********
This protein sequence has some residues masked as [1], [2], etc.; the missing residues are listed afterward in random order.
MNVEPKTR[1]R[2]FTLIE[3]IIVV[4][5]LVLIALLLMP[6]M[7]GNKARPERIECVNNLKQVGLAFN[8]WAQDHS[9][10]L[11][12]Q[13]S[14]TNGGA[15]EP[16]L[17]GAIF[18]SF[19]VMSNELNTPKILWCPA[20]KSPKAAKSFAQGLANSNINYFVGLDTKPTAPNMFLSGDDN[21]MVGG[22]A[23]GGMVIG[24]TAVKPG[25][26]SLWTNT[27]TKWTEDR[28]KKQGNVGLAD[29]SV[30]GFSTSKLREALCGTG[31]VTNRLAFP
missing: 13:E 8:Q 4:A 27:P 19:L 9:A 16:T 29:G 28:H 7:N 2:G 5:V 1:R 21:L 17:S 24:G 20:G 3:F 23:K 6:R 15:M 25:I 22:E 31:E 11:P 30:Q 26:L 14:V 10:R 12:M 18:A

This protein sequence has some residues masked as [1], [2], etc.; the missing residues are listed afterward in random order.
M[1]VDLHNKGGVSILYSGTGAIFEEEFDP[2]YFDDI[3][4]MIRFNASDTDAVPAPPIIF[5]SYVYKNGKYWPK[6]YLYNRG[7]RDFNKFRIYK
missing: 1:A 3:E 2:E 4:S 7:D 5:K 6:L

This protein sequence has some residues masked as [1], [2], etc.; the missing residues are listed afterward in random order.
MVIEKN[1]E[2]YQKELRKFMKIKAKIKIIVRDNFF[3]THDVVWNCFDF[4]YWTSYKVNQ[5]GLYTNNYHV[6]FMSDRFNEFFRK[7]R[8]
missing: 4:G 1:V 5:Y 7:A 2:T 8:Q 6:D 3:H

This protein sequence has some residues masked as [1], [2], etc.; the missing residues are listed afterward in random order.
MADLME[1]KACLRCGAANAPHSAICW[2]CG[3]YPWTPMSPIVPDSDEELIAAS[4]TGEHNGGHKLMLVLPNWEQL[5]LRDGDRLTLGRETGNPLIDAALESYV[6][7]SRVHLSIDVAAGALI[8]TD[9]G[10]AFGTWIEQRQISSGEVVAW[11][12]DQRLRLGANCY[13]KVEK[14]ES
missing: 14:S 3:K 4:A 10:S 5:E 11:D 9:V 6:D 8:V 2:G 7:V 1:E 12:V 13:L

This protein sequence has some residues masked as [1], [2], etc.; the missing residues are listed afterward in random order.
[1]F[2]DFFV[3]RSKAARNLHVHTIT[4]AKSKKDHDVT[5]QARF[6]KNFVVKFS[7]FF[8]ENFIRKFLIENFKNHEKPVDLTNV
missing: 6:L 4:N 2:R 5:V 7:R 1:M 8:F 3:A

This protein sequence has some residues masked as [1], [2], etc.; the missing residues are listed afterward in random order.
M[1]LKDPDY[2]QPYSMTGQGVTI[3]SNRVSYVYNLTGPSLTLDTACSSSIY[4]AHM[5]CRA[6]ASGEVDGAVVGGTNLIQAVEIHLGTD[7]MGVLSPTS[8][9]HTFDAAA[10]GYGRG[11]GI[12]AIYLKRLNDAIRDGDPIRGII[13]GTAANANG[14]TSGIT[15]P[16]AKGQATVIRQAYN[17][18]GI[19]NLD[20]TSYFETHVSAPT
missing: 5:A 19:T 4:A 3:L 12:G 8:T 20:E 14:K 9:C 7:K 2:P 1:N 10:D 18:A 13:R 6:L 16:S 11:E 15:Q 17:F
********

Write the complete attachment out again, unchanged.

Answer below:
This protein sequence has some residues masked as [1], [2], etc.; the missing residues are listed afterward in random order.
MNVEPKTR[1]R[2]FTLIE[3]IIVV[4][5]LVLIALLLMP[6]M[7]GNKARPERIECVNNLKQVGLAFN[8]WAQDHS[9][10]L[11][12]Q[13]S[14]TNGGA[15]EP[16]L[17]GAIF[18]SF[19]VMSNELNTPKILWCPA[20]KSPKAAKSFAQGLANSNINYFVGLDTKPTAPNMFLSGDDN[21]MVGG[22]A[23]GGMVIG[24]TAVKPG[25][26]SLWTNT[27]TKWTEDR[28]KKQGNVGLAD[29]SV[30]GFSTSKLREALCGTG[31]VTNRLAFP
missing: 13:E 8:Q 4:A 27:P 19:L 9:A 16:T 29:G 28:H 7:N 2:G 5:V 1:R 21:L 17:S 24:G 20:G 3:F 23:K 6:R 15:M 25:I 22:E 31:E 11:P 30:Q 26:L 14:V 10:R 12:M 18:A

This protein sequence has some residues masked as [1], [2], etc.; the missing residues are listed afterward in random order.
M[1]VDLHNKGGVSILYSGTGAIFEEEFDP[2]YFDDI[3][4]MIRFNASDTDAVPAPPIIF[5]SYVYKNGKYWPK[6]YLYNRG[7]RDFNKFRIYK
missing: 1:A 3:E 2:E 4:S 7:D 5:K 6:L

This protein sequence has some residues masked as [1], [2], etc.; the missing residues are listed afterward in random order.
MVIEKN[1]E[2]YQKELRKFMKIKAKIKIIVRDNFF[3]THDVVWNCFDF[4]YWTSYKVNQ[5]GLYTNNYHV[6]FMSDRFNEFFRK[7]R[8]
missing: 4:G 1:V 5:Y 7:A 2:T 8:Q 6:D 3:H

This protein sequence has some residues masked as [1], [2], etc.; the missing residues are listed afterward in random order.
MADLME[1]KACLRCGAANAPHSAICW[2]CG[3]YPWTPMSPIVPDSDEELIAAS[4]TGEHNGGHKLMLVLPNWEQL[5]LRDGDRLTLGRETGNPLIDAALESYV[6][7]SRVHLSIDVAAGALI[8]TD[9]G[10]AFGTWIEQRQISSGEVVAW[11][12]DQRLRLGANCY[13]KVEK[14]ES
missing: 14:S 3:K 4:A 10:S 5:E 11:D 9:V 6:D 8:V 2:G 7:V 1:E 12:V 13:L

This protein sequence has some residues masked as [1], [2], etc.; the missing residues are listed afterward in random order.
[1]F[2]DFFV[3]RSKAARNLHVHTIT[4]AKSKKDHDVT[5]QARF[6]KNFVVKFS[7]FF[8]ENFIRKFLIENFKNHEKPVDLTNV
missing: 6:L 4:N 2:R 5:V 7:R 1:M 8:F 3:A

This protein sequence has some residues masked as [1], [2], etc.; the missing residues are listed afterward in random order.
M[1]LKDPDY[2]QPYSMTGQGVTI[3]SNRVSYVYNLTGPSLTLDTACSSSIY[4]AHM[5]CRA[6]ASGEVDGAVVGGTNLIQAVEIHLGTD[7]MGVLSPTS[8][9]HTFDAAA[10]GYGRG[11]GI[12]AIYLKRLNDAIRDGDPIRGII[13]GTAANANG[14]TSGIT[15]P[16]AKGQATVIRQAYN[17][18]GI[19]NLD[20]TSYFETHVSAPT
missing: 5:A 19:T 4:A 3:L 12:G 8:T 20:E 14:K 9:C 7:K 2:P 1:N 10:D 18:A 13:R 6:L 16:S 11:E 15:Q 17:F